May 3, 2022

Snowflake Creates A Winter Wonderland Of Options For Your Data

Snowflake works synergistically with Salesforce. Learn how.

Part of the appeal of an antique is how distinct it is. It has character precisely because it is so niche. Anybody who has ever been into an antique shop knows it is almost certainly cluttered. For objects, there is simply no better way to do it.

But imagine you owned a curio shop and instead of cramming everything into a dim, stuffy space, you could have any item for sale on-hand, readily accessible to any customer that wanted to interact with it. Imagine the tchotchkes you sold would be kept in an ideal environment and you knew commonalities between them at the snap of a finger. Imagine the size of the storage where they were kept was perfectly sized to your inventory.

If something is delicate and unique, we call it a snowflake. Your business’ needs are unique, so it makes little sense to pay for something you don’t need. Snowflake obviates the need for hardware to process the huge amount of data your company needs to understand. The software, which works synergistically with Salesforce’s out-of-the-box connector, Tableau, scales with your company needs without security worries.

Together but Separate

Just as in our antique example above, businesses need quick and easy access to information. The information is likely data about customers. Further, they need to be able to make sense of that data in a variety of ways.

Let’s say you own a rental car company and need to get insight into the identity and behavior of your customers — their age, their sex, how far they drove, how many days they had the car for, what kind of car they rented and so forth. Once a data engineer knew how big the file needed to be, and how long they needed to access the data, our engineer would be able to select options toward that end in Snowflake and only pay for what the company used.

A big benefit of Snowflake is that it automatically handles indexing and partitioning, i.e., dividing data into separate data stores, saving time and effort.

Additionally, let’s say the senior marketing manager needed to access the same data as our engineer, only she wants to know how the rental car company can rent more sedans and establish whether different locations rent out more sedans than others. Our marketer would be able to make use of the same data in a different way without interfering with our engineer’s work. Again, our marketer selects the workload she needs, only paying for what she uses. This feature allows our marketer and engineer to work collaboratively toward a common goal.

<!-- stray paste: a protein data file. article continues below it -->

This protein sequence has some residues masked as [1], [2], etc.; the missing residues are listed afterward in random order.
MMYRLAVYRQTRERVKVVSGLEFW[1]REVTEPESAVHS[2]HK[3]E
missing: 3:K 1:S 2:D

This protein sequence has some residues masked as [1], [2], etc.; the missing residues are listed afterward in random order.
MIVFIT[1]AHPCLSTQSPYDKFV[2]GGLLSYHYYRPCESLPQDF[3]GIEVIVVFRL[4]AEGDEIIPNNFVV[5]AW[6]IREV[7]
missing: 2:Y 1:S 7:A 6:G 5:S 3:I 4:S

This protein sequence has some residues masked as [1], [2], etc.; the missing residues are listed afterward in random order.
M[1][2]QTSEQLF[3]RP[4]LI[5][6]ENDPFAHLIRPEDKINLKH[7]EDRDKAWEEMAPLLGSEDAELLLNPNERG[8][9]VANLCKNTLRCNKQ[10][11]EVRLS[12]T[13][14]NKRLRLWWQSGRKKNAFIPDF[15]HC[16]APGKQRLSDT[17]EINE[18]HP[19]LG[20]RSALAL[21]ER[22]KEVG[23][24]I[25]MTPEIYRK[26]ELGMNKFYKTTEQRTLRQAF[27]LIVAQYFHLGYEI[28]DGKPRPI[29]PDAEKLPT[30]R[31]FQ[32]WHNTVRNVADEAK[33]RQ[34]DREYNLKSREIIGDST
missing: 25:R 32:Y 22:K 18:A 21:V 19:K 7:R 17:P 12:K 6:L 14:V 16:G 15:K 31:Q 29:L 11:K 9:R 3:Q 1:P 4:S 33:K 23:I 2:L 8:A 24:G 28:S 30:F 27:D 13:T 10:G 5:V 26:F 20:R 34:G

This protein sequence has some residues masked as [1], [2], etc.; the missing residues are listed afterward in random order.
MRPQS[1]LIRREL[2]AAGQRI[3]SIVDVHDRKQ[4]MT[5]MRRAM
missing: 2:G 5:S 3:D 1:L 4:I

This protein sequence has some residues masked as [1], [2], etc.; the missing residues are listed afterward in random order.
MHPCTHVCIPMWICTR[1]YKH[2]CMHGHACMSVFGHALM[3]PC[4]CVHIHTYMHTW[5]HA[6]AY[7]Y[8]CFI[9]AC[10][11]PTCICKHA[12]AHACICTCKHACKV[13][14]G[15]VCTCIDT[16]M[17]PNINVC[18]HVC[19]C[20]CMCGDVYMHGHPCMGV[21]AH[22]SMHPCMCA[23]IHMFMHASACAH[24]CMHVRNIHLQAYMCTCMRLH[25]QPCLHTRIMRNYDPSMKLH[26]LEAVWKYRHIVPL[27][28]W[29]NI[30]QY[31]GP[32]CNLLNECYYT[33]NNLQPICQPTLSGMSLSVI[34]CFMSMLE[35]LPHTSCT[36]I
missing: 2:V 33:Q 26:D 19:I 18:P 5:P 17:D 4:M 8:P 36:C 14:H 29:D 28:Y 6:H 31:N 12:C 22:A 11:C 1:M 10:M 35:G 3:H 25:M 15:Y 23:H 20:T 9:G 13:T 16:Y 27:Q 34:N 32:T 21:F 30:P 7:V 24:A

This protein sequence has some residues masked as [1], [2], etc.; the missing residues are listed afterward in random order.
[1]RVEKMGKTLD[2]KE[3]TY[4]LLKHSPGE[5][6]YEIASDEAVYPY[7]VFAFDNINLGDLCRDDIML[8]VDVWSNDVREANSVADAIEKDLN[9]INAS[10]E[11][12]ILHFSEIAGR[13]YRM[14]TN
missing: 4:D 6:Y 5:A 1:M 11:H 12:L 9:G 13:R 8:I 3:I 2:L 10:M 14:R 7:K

Snowflake loads structured and semi-structured data in a snap and allows our marketer to use data as it loads instead of waiting like she would have to do on other platforms. The software will auto resume next time either the engineer or marketer access the data, alleviating the need to set up the data a second time.  

A Square Peg for a Square Hole

While you may be using Salesforce CRM to gather data, at some point you will analyze that data. Once the data has transformed, the data may grow exponentially. In this case, you don’t want Salesforce bogged down with all that data. Since Salesforce assumes you are using your data — not just storing it — it isn’t designed to host massive logs of data. You don’t want to have to wade through tons of archived data to find what you need.

Snowflake can help here too. After you’ve gotten the analysis you need, if the dataset is large, you may want to archive it for later use. Snowflake is a cheaper cloud-based data storage. There is no need to waste company money storing data that isn’t being used but the company still wants to retain. Think of it like renting a storage unit instead of an apartment for your record collection.

B2C companies typically have large datasets, because they deal with millions of customers nationwide. So, they benefit the most from using Snowflake. Storing customer data in Snowflake and transferring the relevant information to Salesforce when you want to use it is smart. Maybe you want to create a customer journey. In that case, since Snowflake doesn’t have a usable interface, you would need to transfer data from Snowflake to Salesforce to tinker with it in a way that achieves the desired outcome.

But since different teams need access to different datasets for different reasons, you need the right people to have the right data anytime. Having that data in an easy-to-access and easy-to-import place is essential. Understanding how you plan to use data will go a long way toward helping determine your company’s needs. Perhaps you only need storage. Maybe your datasets aren’t unwieldy enough to justify cloud-based storage. An experienced partner can help you ensure you’re getting only — and paying only for  — what you need.

Uses as Unique as its Namesake

The size of your collection of data, why it needs to be brought to Salesforce and for what reason are essential questions for any partner. Do you need your data for marketing? Do you need to edit it? Do you need reporting? And, if you do, do you intend on transferring the data back to Snowflake for archiving or is the data “active”?

The essence of Snowflake is simple: it is a storage space to hold data until you want to interact with it. But, just because Snowflake itself is a simple concept, doesn’t mean it isn’t multifaceted in its use. Because it is such a generic concept, the list of unique uses for the software is limited by little more than your imagination.

If you suspect your company could benefit from Snowflake, contact our team. Let us show you how Snowflake can bolster Salesforce. Don’t rent an apartment for your record collection.

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